A group of the city's leading philanthropists, including billionaire Eli Broad and former mayor Richard Riordan, rallied Monday to save ICEF Public Schools, one of the nation's largest and most successful charter school companies, which was teetering on financial insolvency.
ICEF, which operates 15 schools in low-income minority neighborhoods of Los Angeles, was virtually out of cash, unlikely to meet its Oct. 1 payroll. The nonprofit faced a $2-million deficit in the current budget year as well as substantial long-term debt.
The collapse of ICEF would have been a blow to the charter movement and to the 4,500 students and several hundred employees of an organization whose results have impressed many observers. Charters are independently run public schools that are free from many regulations that govern traditional schools.
ICEF representatives and others said the group's budget problems were caused by insufficient reserves; an overly ambitious expansion — 11 new schools in three years — that resulted in costly debt; and a reluctance to make cuts affecting students. These factors were exacerbated by the recession, which sharply reduced state funding to schools, and this year's late state budget, which has delayed payments to schools.
The rescue plan that emerged Monday was less disruptive than one under discussion as recently as Sunday. That plan would have broken up ICEF, distributed schools and students among other charter schools and forced out founder Mike Piscal.
Instead, Piscal will remain to oversee academic programs. But he'll now report to new part-time chief executive Caprice Young, a former L.A. school board president who became a national force in the charter movement as head of the California Charter Schools Assn.
"I'm thrilled that our supporters came through when we needed them," Piscal said. "We were considered too good to fail."
Riordan becomes chairman of the ICEF board. The new vice chairman is Carl Cohn, a former schools superintendent in Long Beach and San Diego.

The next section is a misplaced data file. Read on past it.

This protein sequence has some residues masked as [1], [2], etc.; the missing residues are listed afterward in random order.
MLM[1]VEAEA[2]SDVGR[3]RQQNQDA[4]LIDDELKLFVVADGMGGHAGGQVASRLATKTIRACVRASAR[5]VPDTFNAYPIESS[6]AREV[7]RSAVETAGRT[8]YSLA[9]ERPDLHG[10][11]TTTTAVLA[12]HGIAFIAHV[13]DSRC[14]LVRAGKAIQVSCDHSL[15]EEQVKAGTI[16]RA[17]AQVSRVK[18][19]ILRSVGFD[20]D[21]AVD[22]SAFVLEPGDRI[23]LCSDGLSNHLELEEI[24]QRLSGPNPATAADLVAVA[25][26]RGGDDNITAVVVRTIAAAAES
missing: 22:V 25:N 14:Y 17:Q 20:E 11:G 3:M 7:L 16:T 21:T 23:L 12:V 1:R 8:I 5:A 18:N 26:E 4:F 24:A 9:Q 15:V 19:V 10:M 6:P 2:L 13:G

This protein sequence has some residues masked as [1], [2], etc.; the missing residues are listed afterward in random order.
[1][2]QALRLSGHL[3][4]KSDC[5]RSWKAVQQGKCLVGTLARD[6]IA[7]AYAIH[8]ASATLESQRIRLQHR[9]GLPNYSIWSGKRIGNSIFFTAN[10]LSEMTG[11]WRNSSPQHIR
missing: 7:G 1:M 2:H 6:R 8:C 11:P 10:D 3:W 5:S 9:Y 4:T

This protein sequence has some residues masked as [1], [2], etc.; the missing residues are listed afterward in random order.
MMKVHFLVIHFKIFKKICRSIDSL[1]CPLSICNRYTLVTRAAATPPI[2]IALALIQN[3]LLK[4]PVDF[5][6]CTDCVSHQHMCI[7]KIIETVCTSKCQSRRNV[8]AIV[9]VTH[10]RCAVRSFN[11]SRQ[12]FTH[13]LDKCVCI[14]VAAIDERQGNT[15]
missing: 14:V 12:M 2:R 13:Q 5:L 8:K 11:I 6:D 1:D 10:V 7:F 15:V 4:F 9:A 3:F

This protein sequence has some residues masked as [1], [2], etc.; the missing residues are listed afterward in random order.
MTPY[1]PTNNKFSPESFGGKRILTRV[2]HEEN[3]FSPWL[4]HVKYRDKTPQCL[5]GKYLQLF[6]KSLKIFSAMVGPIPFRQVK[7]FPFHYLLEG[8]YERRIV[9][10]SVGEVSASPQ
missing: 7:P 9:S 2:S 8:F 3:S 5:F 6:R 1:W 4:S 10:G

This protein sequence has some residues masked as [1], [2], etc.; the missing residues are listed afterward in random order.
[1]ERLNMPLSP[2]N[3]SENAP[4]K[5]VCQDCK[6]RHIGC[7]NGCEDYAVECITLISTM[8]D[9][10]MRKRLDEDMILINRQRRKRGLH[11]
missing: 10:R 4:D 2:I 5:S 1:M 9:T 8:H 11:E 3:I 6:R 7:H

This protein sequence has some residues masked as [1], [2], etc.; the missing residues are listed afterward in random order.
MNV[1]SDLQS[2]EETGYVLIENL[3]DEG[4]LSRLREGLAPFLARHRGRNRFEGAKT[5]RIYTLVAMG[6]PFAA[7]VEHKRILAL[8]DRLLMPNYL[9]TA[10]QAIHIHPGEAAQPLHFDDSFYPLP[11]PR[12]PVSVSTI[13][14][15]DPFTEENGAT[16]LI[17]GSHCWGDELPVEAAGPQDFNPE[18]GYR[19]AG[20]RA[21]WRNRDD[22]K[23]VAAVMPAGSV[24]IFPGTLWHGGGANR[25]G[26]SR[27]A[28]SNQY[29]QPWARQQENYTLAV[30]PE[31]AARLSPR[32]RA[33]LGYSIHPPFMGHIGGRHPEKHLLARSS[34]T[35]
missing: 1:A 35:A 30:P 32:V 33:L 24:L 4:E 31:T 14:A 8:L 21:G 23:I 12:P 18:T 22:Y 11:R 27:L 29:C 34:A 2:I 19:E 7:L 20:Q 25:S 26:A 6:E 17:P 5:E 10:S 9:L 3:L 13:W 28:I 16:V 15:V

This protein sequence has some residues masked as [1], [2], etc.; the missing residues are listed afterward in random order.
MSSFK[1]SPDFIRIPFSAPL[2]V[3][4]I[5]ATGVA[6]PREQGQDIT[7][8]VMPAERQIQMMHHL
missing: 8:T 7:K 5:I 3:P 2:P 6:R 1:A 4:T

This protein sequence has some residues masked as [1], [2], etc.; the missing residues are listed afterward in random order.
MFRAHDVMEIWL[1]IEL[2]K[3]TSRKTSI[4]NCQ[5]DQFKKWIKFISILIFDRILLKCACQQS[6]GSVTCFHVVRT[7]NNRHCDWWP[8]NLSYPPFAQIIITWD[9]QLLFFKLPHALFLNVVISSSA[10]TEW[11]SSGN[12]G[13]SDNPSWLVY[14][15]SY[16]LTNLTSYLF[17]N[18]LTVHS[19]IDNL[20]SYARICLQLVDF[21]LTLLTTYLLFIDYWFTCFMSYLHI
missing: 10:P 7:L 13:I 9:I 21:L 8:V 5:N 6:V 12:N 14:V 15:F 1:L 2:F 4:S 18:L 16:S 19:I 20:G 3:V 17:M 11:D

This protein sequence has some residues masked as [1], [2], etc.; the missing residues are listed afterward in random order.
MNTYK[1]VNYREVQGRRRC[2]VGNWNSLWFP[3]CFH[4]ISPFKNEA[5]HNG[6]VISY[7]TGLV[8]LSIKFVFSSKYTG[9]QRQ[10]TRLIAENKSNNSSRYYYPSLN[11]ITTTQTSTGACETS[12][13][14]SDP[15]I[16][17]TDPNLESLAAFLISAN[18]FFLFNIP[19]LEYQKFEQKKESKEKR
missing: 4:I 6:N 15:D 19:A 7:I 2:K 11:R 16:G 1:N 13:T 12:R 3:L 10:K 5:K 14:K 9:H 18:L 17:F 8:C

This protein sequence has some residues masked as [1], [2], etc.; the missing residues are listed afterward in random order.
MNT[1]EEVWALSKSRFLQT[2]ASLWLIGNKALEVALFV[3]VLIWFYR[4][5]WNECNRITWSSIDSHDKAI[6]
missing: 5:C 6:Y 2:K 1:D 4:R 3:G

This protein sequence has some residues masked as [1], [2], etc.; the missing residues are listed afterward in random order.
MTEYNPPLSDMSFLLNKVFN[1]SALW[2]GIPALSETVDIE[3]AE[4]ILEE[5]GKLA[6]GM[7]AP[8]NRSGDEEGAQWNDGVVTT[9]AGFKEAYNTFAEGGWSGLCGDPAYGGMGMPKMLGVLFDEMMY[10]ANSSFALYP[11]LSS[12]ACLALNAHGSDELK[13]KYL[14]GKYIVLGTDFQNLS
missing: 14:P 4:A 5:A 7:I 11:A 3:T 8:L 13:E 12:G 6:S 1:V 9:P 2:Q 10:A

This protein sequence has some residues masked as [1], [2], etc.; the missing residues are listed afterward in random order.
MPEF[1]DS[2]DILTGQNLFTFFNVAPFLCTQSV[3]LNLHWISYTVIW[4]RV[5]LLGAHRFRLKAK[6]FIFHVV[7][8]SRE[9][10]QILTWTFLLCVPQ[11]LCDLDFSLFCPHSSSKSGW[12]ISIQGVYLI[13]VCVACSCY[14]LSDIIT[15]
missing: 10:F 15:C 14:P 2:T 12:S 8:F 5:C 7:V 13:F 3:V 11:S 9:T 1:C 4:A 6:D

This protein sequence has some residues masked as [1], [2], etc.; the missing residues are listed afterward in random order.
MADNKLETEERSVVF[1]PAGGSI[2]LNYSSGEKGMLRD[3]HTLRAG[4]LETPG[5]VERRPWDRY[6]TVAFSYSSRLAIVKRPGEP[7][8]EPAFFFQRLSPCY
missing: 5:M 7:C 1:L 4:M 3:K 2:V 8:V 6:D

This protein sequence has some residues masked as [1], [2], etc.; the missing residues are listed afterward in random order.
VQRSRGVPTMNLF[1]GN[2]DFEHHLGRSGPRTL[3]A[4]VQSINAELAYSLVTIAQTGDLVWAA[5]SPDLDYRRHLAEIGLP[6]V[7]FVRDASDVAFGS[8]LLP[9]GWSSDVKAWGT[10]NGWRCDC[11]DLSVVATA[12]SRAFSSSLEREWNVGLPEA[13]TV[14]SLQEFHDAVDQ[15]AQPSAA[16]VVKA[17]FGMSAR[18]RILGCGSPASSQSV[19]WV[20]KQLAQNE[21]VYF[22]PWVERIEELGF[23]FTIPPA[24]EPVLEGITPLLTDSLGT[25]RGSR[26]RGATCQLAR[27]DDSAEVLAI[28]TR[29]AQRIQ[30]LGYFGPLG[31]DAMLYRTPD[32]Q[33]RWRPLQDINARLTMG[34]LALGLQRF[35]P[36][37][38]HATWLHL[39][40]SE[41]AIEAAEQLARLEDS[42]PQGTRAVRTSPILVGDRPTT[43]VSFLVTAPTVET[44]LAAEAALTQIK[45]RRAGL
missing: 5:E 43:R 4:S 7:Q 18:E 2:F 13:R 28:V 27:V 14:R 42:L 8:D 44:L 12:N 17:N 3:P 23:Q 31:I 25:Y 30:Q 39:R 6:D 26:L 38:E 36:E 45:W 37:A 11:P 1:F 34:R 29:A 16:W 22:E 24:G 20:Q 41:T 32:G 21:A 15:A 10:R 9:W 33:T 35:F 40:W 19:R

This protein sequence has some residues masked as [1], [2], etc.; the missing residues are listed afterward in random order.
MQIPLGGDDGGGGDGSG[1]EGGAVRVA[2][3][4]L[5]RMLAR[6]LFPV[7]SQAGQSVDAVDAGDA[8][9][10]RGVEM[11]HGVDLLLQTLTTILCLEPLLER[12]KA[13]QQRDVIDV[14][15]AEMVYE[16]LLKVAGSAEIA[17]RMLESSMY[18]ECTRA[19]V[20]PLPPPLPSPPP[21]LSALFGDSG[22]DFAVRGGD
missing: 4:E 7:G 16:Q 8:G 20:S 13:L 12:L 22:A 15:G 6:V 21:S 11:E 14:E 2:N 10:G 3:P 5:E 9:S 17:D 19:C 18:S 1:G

Riordan is contributing $100,000; Broad $500,000, and philanthropist Frank Baxter $100,000—jump-starting a short-term $3-million campaign to stabilize ICEF. All are longtime supporters of charters and frequent critics of the Los Angeles Unified School District.
ICEF had tried to limit cuts to arts and athletic programs, but it did close one school and consolidate two others. And teachers are reporting belt-tightening at school sites. In an interview, one said that her students lack sufficient textbooks and that staff also was recently cautioned not to photocopy from the texts because of a paper shortage.
A teacher in another school said that instructors there were ordered to cover additional classes during former planning periods to cut down on staffing needs and that class sizes have increased substantially over several years. The teachers asked not to be named out of concerns for their jobs.
Academically, ICEF schools have generally delivered higher test scores than most nearby traditional schools, in some cases closing the achievement gap that separates black and Latino students from their white and Asian counterparts. About 71% of ICEF's African American elementary students scored at the "proficient" level or better on standardized tests, matching the performance of white students statewide and surpassing African American students statewide by 28 percentile points.
From its inception, ICEF's clientele was almost exclusively African American in a region where the overwhelming majority of other public school students are Latino. In recent years, however, increasing numbers of Latino students have been enrolling.
Other charters also have faced financial struggles. Green Dot Public Schools shut down its Animo Justice high school at the close of the school year.
Green Dot chief executive Marco Petruzzi said his organization has used reserves and loans to tide it over until the state provides money owed to schools, but he noted that, unlike school districts, charters lack ready access to low-interest short-term loans.